Judge Herrington said that she is not asking for a Taj Mahal, and now they are saying that things cost too much and she does not feel that they have been listening to the needs over the last 13 years. This is not a new issue, this isn’t a surprise. Marshall seemed irritated at this point and said: “give us some options”. There was a bit of back and forth between the Commissioners and Judge Herrington and she commented on some of the temporary options that could be used while the new building is built.

It ended with the Commissioners asking for each of the 6 options suggested having costs put to them so that they could make informed decisions. To his credit Commissioner Carmona stated that he would rather have a final solution rather than expensive temporary solutions since they take money away from the overall project. He has a view to make sure that several colocation issues are taken care of in this building. Commissioner Gilman agreed.

Commissioner McBride said that we have a responsibility not to spend money if we don’t have to and that the building is at least $4.5 million dollars. He then “teased” us by saying that he knows something that’s still confidential that may come available in VC which can be acquired for cheaper than the building of a new facility.

Lance suggested public workshops to determine the best course of action as far as the options are concerned.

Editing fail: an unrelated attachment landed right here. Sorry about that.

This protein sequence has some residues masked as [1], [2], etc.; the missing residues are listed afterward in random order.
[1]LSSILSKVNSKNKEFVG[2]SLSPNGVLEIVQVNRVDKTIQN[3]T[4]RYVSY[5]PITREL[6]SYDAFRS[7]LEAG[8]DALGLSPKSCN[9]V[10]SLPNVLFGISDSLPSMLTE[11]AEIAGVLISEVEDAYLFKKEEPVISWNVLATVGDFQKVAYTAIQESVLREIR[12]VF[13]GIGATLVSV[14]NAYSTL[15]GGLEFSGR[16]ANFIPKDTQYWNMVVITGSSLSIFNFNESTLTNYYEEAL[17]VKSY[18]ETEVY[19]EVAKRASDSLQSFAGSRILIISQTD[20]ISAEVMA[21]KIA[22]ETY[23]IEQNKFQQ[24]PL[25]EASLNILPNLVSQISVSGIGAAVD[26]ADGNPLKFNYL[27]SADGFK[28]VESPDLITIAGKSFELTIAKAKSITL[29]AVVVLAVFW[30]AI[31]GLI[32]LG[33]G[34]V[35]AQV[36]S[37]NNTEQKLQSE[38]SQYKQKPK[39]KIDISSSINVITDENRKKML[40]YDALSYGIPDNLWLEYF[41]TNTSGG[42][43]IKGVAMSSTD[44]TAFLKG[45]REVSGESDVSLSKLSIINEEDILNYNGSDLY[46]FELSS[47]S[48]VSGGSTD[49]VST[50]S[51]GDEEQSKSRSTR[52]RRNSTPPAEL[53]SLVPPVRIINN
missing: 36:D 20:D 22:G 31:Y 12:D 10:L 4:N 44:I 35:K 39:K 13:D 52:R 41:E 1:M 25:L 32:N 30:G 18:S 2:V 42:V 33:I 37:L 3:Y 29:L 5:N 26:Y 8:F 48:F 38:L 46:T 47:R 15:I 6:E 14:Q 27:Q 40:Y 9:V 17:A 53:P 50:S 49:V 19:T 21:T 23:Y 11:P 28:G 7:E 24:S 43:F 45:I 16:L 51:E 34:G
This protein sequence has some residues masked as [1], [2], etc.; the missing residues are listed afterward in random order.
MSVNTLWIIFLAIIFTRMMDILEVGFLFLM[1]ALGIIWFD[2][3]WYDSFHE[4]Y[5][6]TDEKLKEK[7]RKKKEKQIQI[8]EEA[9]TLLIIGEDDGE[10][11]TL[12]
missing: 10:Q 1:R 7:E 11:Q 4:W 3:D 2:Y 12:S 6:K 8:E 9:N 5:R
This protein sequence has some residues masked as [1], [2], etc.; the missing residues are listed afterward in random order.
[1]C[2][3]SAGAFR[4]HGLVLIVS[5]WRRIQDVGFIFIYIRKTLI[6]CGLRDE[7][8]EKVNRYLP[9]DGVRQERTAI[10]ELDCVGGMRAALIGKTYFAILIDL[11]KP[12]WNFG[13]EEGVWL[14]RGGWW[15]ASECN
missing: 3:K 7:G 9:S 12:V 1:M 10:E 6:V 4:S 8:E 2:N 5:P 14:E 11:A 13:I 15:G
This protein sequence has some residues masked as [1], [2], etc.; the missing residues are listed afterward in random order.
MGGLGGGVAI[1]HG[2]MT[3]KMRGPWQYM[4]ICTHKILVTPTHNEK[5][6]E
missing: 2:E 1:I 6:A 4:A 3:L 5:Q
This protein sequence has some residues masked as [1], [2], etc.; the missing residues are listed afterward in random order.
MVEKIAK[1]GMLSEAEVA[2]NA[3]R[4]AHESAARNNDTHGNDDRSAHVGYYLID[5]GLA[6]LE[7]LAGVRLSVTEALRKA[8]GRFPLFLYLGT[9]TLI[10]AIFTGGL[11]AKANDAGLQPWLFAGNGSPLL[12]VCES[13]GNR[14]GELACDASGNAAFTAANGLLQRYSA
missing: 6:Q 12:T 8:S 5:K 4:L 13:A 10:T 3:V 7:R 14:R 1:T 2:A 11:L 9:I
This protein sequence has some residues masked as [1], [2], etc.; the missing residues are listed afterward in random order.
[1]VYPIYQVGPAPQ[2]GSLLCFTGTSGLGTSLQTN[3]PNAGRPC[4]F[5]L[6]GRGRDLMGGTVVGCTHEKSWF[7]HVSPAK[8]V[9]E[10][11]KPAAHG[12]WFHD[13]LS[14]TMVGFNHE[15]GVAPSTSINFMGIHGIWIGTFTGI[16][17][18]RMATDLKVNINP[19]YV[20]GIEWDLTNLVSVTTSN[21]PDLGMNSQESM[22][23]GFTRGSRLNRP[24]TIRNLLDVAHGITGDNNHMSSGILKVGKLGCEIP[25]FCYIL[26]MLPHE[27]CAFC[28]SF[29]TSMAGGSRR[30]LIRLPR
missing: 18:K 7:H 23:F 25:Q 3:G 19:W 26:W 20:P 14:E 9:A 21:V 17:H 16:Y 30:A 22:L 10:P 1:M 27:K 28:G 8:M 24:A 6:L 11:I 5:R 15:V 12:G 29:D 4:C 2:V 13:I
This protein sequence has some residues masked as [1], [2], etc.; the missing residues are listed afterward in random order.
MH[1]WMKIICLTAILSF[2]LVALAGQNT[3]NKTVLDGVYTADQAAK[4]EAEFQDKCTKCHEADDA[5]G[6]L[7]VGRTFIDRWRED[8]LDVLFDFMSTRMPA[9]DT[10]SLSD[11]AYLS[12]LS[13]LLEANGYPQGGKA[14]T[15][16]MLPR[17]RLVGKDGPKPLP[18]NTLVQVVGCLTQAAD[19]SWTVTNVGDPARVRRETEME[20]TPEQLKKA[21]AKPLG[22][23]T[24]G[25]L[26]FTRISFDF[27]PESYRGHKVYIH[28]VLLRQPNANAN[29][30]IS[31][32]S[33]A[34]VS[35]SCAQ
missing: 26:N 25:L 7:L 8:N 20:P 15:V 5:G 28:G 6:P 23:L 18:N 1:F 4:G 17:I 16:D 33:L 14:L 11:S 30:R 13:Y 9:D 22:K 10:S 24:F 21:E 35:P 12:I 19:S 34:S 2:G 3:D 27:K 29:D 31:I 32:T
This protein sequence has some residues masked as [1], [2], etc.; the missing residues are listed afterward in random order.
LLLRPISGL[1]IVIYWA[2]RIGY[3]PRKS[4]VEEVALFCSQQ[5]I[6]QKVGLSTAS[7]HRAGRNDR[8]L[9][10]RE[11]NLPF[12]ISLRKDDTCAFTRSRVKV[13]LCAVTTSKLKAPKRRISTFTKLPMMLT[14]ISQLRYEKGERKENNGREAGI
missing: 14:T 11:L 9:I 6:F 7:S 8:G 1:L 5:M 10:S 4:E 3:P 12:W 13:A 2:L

This agenda item will be carried forward.

SIDENOTE-I highly suggest that you PLEASE read Judge Herrington’s statement. I rarely if ever have favored spending money for “real estate” but I support this particular item. Yes $4.5 million dollars is a LOT of money but once you read her statement you’ll see why this is a need. I’d say that this is more important than the building of a new $1 million dollar + Visitor Center for VCTC…….more important than buying the Freight Depot…..more important than another parking lot…..

The one common denominator that she mentions in her statement, altho she does not mention his name, is Pat Whitten. He is the one who could have taken action to do this at a time when the costs were lower. We have seen him be very creative with other issues, he could have taken action to look at various forms of financing to get it done. In 2010 he floated the V & T Rail bond which we did not use and are still paying interest on to fund the non-existant tunnel 6 project  but couldn’t manage to look for ways to fund the Justice Court? I can not imagine what his issue is with the Justice Court or Judge Herrington…but there is one.

Marshall’s concern for being fiscally prudent is nice to hear but rings hollow given all of the real estate purchases made and actions in the last several years that have given away our revenues and assets. Why is this a sticking point? If we needed another $1 million dollar parking lot they would find that money so why not this? I have to say that I found his treatment of Judge Herrington while she was at the podium dismissive and disrespectful.